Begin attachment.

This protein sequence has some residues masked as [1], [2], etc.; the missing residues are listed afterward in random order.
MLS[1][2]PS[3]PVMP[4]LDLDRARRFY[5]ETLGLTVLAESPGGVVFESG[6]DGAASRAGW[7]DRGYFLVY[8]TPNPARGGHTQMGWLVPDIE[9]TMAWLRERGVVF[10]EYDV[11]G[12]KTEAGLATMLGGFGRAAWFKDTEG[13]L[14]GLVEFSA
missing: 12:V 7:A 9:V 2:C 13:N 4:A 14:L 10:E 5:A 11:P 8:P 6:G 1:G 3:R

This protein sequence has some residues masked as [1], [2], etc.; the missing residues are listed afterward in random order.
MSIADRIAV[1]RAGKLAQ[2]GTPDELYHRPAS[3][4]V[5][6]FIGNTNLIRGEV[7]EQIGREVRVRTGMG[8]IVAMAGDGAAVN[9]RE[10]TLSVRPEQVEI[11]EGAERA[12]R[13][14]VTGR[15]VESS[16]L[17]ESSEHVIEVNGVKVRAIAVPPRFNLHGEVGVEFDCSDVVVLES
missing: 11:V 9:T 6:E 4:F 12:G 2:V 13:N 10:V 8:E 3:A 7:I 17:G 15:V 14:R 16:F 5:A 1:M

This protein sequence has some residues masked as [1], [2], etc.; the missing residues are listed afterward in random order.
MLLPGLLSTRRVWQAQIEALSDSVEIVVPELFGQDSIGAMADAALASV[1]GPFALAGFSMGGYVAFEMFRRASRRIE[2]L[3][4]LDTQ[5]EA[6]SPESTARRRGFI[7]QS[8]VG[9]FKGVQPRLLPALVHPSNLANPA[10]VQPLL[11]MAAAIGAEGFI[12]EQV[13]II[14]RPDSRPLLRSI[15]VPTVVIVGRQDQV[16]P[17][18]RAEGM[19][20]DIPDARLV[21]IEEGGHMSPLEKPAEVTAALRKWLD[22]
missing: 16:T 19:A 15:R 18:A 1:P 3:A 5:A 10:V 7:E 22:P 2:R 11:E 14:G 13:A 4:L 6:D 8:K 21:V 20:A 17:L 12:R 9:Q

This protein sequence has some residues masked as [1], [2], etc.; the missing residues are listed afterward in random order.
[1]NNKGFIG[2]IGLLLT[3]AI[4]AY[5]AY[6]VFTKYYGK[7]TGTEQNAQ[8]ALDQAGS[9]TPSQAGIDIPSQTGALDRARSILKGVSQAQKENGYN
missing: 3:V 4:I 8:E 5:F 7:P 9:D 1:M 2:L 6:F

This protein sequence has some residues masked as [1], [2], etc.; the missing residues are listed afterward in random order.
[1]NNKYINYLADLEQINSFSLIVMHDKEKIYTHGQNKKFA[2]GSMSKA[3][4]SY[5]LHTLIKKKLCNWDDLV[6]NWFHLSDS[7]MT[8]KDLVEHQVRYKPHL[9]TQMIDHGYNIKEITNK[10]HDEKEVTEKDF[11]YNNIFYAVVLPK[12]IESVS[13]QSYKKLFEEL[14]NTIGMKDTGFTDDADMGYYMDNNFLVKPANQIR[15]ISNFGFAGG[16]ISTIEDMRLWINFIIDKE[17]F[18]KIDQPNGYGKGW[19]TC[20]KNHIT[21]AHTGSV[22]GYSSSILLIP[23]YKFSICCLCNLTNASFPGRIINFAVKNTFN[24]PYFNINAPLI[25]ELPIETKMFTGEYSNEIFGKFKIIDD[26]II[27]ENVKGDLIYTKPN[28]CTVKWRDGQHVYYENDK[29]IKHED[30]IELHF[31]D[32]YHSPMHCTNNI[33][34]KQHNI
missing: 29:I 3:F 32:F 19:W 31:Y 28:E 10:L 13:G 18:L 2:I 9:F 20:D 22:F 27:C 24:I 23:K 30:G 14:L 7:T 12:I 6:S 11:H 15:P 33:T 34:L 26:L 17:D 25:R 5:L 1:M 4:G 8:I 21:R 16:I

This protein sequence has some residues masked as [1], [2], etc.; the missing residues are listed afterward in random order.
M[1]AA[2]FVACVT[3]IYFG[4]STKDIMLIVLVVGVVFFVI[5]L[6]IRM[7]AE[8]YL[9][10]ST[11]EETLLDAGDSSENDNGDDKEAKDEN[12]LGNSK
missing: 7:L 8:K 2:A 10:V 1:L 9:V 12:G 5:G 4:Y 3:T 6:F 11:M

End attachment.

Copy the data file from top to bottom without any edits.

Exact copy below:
This protein sequence has some residues masked as [1], [2], etc.; the missing residues are listed afterward in random order.
MLS[1][2]PS[3]PVMP[4]LDLDRARRFY[5]ETLGLTVLAESPGGVVFESG[6]DGAASRAGW[7]DRGYFLVY[8]TPNPARGGHTQMGWLVPDIE[9]TMAWLRERGVVF[10]EYDV[11]G[12]KTEAGLATMLGGFGRAAWFKDTEG[13]L[14]GLVEFSA
missing: 12:V 7:A 9:V 2:C 13:N 4:A 14:L 10:E 5:A 11:P 8:P 6:G 1:G 3:R

This protein sequence has some residues masked as [1], [2], etc.; the missing residues are listed afterward in random order.
MSIADRIAV[1]RAGKLAQ[2]GTPDELYHRPAS[3][4]V[5][6]FIGNTNLIRGEV[7]EQIGREVRVRTGMG[8]IVAMAGDGAAVN[9]RE[10]TLSVRPEQVEI[11]EGAERA[12]R[13][14]VTGR[15]VESS[16]L[17]ESSEHVIEVNGVKVRAIAVPPRFNLHGEVGVEFDCSDVVVLES
missing: 11:V 9:T 6:E 4:F 12:G 2:V 13:N 10:V 8:E 3:A 7:I 17:G 15:V 14:R 16:F 5:A 1:M

This protein sequence has some residues masked as [1], [2], etc.; the missing residues are listed afterward in random order.
MLLPGLLSTRRVWQAQIEALSDSVEIVVPELFGQDSIGAMADAALASV[1]GPFALAGFSMGGYVAFEMFRRASRRIE[2]L[3][4]LDTQ[5]EA[6]SPESTARRRGFI[7]QS[8]VG[9]FKGVQPRLLPALVHPSNLANPA[10]VQPLL[11]MAAAIGAEGFI[12]EQV[13]II[14]RPDSRPLLRSI[15]VPTVVIVGRQDQV[16]P[17][18]RAEGM[19][20]DIPDARLV[21]IEEGGHMSPLEKPAEVTAALRKWLD[22]
missing: 16:T 19:A 15:R 18:A 1:P 3:A 5:A 10:V 7:E 22:P 2:R 11:E 14:G 13:A 4:L 6:D 8:K 21:V 20:A 17:L 12:R 9:Q

This protein sequence has some residues masked as [1], [2], etc.; the missing residues are listed afterward in random order.
[1]NNKGFIG[2]IGLLLT[3]AI[4]AY[5]AY[6]VFTKYYGK[7]TGTEQNAQ[8]ALDQAGS[9]TPSQAGIDIPSQTGALDRARSILKGVSQAQKENGYN
missing: 3:V 4:I 8:E 5:F 7:P 9:D 1:M 2:L 6:F

This protein sequence has some residues masked as [1], [2], etc.; the missing residues are listed afterward in random order.
[1]NNKYINYLADLEQINSFSLIVMHDKEKIYTHGQNKKFA[2]GSMSKA[3][4]SY[5]LHTLIKKKLCNWDDLV[6]NWFHLSDS[7]MT[8]KDLVEHQVRYKPHL[9]TQMIDHGYNIKEITNK[10]HDEKEVTEKDF[11]YNNIFYAVVLPK[12]IESVS[13]QSYKKLFEEL[14]NTIGMKDTGFTDDADMGYYMDNNFLVKPANQIR[15]ISNFGFAGG[16]ISTIEDMRLWINFIIDKE[17]F[18]KIDQPNGYGKGW[19]TC[20]KNHIT[21]AHTGSV[22]GYSSSILLIP[23]YKFSICCLCNLTNASFPGRIINFAVKNTFN[24]PYFNINAPLI[25]ELPIETKMFTGEYSNEIFGKFKIIDD[26]II[27]ENVKGDLIYTKPN[28]CTVKWRDGQHVYYENDK[29]IKHED[30]IELHF[31]D[32]YHSPMHCTNNI[33][34]KQHNI
missing: 29:I 3:F 32:F 19:W 31:Y 28:E 10:L 13:G 18:L 2:I 9:F 20:D 22:F 27:C 24:I 23:K 30:G 14:L 7:T 12:I 6:S 11:H 15:P 33:T 34:L 26:L 17:D 25:R 5:L 1:M 4:G 8:I 21:R 16:I

This protein sequence has some residues masked as [1], [2], etc.; the missing residues are listed afterward in random order.
M[1]AA[2]FVACVT[3]IYFG[4]STKDIMLIVLVVGVVFFVI[5]L[6]IRM[7]AE[8]YL[9][10]ST[11]EETLLDAGDSSENDNGDDKEAKDEN[12]LGNSK
missing: 7:L 8:K 2:A 10:V 1:L 9:V 12:G 5:G 4:Y 3:T 6:F 11:M